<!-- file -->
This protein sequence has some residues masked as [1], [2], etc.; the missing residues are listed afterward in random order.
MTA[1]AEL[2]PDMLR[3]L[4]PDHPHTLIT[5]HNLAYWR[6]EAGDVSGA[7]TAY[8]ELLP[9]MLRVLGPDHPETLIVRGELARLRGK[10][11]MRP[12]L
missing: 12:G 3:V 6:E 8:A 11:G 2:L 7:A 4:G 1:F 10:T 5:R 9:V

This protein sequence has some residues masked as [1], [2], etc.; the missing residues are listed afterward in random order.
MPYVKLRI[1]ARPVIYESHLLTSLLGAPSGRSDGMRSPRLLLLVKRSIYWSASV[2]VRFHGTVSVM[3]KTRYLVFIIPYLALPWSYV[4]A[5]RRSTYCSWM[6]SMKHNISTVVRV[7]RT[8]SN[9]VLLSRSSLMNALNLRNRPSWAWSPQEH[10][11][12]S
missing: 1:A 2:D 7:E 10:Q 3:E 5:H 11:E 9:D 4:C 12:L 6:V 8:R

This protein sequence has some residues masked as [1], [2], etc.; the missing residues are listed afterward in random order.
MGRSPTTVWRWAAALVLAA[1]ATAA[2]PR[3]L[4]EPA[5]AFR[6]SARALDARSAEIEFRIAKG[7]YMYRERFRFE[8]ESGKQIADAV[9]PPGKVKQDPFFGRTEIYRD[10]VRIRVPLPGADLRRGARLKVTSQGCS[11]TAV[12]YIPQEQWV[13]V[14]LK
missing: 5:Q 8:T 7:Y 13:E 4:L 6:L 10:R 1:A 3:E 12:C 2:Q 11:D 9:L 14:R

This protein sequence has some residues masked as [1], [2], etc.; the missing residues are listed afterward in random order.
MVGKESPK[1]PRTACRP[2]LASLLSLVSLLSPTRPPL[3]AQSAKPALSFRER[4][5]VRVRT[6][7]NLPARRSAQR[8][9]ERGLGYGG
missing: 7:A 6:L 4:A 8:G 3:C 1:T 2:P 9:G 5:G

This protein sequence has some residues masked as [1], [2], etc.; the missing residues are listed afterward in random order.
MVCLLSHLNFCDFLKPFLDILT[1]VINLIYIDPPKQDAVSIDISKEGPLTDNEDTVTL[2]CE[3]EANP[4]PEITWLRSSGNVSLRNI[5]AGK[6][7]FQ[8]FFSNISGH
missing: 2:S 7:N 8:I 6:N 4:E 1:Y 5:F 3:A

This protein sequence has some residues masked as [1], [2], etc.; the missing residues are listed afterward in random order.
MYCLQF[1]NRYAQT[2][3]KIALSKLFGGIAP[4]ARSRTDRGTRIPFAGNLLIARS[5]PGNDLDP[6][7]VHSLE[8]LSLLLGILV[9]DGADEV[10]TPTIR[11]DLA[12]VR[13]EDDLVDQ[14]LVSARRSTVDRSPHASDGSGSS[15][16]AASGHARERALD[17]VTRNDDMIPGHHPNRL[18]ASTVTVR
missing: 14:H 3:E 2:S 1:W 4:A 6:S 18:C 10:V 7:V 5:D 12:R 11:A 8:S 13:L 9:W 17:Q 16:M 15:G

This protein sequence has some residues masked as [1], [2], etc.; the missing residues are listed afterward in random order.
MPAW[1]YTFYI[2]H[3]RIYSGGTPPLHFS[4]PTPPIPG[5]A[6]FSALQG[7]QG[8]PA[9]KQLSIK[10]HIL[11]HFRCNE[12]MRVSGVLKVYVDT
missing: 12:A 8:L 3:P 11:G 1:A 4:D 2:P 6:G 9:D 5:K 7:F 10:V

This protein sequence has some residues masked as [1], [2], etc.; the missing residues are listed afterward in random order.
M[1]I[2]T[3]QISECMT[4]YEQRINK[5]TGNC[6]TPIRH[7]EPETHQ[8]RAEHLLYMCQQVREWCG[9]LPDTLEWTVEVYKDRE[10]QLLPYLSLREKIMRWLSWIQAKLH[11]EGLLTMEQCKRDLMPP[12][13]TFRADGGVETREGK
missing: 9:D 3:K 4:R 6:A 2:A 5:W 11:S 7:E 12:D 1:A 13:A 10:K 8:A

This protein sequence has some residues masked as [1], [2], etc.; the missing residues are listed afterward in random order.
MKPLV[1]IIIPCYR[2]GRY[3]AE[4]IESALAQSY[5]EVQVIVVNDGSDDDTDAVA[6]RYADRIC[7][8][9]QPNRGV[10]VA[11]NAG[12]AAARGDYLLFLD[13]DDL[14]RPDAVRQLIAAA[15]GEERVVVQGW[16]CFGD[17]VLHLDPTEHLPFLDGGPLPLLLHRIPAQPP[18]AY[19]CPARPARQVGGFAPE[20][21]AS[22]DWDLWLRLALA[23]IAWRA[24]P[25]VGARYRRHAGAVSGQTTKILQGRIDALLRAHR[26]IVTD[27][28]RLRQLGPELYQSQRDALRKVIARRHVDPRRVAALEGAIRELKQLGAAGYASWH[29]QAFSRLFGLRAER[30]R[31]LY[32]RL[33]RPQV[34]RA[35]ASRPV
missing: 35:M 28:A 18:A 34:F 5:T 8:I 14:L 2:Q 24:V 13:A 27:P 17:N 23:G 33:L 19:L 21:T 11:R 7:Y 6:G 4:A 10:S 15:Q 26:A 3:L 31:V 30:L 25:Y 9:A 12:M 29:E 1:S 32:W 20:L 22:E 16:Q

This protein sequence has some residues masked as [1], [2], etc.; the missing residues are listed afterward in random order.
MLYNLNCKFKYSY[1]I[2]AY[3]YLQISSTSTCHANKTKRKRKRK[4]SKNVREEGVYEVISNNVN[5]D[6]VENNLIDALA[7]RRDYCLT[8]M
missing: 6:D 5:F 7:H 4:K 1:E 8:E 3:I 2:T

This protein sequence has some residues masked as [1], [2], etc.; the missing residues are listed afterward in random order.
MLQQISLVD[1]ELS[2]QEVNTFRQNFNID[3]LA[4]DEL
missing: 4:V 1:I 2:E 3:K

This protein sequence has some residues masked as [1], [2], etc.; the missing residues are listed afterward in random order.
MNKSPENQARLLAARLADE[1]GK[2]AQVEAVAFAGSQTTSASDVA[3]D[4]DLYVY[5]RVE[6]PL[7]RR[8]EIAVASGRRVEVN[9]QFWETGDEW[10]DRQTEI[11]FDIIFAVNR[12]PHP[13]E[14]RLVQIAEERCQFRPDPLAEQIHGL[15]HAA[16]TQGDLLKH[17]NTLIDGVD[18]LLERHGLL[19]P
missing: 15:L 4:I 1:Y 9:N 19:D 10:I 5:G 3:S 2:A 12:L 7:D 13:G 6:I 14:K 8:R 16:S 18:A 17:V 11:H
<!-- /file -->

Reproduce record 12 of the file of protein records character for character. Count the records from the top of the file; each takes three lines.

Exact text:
This protein sequence has some residues masked as [1], [2], etc.; the missing residues are listed afterward in random order.
MNKSPENQARLLAARLADE[1]GK[2]AQVEAVAFAGSQTTSASDVA[3]D[4]DLYVY[5]RVE[6]PL[7]RR[8]EIAVASGRRVEVN[9]QFWETGDEW[10]DRQTEI[11]FDIIFAVNR[12]PHP[13]E[14]RLVQIAEERCQFRPDPLAEQIHGL[15]HAA[16]TQGDLLKH[17]NTLIDGVD[18]LLERHGLL[19]P
missing: 15:L 4:I 1:Y 9:N 19:D 10:I 5:G 3:S 2:A 12:L 7:D 13:G 6:I 14:K 8:R 16:S 18:A 17:V 11:H